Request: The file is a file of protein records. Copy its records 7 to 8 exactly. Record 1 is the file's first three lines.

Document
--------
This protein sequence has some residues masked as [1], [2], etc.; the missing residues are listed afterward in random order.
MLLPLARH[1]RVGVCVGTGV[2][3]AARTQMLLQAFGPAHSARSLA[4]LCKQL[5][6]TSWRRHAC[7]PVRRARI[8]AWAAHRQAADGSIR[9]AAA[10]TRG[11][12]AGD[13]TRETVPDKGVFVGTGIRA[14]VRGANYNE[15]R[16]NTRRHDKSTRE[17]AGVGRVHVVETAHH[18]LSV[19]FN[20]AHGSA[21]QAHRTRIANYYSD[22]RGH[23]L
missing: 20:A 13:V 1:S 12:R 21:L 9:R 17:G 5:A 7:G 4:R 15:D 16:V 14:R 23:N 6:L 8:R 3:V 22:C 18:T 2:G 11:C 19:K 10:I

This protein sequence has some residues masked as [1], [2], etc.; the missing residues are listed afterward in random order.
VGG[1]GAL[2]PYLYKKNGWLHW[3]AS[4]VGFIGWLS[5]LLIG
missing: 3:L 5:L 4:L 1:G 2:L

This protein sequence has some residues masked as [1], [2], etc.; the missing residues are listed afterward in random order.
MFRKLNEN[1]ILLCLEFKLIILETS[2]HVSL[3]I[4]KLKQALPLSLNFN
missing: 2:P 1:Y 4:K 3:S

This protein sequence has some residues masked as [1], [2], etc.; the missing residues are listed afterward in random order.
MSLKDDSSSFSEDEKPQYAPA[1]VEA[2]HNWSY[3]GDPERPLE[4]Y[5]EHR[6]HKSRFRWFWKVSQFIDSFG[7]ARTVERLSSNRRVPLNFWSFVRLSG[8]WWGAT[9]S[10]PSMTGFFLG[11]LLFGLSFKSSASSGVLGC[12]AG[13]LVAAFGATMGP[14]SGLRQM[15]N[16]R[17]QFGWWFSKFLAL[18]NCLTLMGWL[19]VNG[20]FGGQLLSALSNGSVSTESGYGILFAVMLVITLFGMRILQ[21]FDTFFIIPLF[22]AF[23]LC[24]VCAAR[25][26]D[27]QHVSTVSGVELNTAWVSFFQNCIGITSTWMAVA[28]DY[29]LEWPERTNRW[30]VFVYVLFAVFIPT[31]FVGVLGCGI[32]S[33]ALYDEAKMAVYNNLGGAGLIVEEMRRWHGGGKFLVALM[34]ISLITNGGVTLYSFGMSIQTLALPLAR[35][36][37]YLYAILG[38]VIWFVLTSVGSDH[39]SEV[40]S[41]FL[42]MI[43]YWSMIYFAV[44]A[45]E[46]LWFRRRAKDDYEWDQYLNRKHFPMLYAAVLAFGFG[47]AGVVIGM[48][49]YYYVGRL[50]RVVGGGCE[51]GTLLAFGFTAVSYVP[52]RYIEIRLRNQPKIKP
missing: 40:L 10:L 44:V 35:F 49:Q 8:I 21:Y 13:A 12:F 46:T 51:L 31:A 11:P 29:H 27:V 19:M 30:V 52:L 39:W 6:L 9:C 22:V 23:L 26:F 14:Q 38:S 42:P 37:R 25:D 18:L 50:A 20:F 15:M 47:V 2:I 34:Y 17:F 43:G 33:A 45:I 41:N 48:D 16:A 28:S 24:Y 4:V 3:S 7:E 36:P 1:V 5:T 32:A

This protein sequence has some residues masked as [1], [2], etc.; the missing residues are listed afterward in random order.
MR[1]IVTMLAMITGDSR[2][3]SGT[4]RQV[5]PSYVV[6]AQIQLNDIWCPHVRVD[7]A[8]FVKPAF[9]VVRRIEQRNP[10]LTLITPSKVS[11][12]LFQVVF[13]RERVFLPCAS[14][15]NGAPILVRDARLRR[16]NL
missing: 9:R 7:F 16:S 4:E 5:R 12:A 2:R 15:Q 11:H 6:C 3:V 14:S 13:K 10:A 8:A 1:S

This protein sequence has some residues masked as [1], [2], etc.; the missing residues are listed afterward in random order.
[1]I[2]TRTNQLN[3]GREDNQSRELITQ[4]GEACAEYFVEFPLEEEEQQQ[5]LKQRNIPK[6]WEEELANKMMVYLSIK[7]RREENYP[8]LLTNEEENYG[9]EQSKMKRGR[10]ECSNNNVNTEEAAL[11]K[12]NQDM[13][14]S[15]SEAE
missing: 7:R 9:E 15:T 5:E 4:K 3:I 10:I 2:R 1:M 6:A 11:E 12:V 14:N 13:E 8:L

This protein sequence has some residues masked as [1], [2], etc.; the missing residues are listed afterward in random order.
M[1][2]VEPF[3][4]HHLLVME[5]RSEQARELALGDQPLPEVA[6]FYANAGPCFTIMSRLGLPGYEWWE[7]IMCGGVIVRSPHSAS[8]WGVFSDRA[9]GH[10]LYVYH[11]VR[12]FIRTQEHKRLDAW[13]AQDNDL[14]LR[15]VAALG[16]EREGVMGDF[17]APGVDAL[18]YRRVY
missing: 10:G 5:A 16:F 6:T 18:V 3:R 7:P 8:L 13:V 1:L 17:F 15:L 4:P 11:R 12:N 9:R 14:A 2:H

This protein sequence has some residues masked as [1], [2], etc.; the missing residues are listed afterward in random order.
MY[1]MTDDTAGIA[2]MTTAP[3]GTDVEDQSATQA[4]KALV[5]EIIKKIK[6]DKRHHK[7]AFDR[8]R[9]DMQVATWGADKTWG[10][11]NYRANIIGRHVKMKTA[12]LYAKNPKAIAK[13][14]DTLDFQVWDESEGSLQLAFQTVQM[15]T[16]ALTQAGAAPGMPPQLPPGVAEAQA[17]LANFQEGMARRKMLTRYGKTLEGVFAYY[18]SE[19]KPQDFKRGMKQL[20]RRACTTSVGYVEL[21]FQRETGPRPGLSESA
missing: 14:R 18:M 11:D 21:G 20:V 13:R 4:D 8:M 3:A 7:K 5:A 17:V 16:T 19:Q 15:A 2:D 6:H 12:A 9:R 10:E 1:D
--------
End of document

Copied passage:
This protein sequence has some residues masked as [1], [2], etc.; the missing residues are listed afterward in random order.
M[1][2]VEPF[3][4]HHLLVME[5]RSEQARELALGDQPLPEVA[6]FYANAGPCFTIMSRLGLPGYEWWE[7]IMCGGVIVRSPHSAS[8]WGVFSDRA[9]GH[10]LYVYH[11]VR[12]FIRTQEHKRLDAW[13]AQDNDL[14]LR[15]VAALG[16]EREGVMGDF[17]APGVDAL[18]YRRVY
missing: 10:G 5:A 16:F 6:T 18:V 3:R 7:P 8:L 13:V 1:L 17:F 15:L 4:P 11:R 12:N 9:R 14:A 2:H

This protein sequence has some residues masked as [1], [2], etc.; the missing residues are listed afterward in random order.
MY[1]MTDDTAGIA[2]MTTAP[3]GTDVEDQSATQA[4]KALV[5]EIIKKIK[6]DKRHHK[7]AFDR[8]R[9]DMQVATWGADKTWG[10][11]NYRANIIGRHVKMKTA[12]LYAKNPKAIAK[13][14]DTLDFQVWDESEGSLQLAFQTVQM[15]T[16]ALTQAGAAPGMPPQLPPGVAEAQA[17]LANFQEGMARRKMLTRYGKTLEGVFAYY[18]SE[19]KPQDFKRGMKQL[20]RRACTTSVGYVEL[21]FQRETGPRPGLSESA
missing: 14:R 18:M 11:D 21:G 20:V 13:R 4:D 8:M 3:A 7:K 5:A 17:V 16:T 19:Q 15:A 2:D 6:H 12:A 9:R 10:E 1:D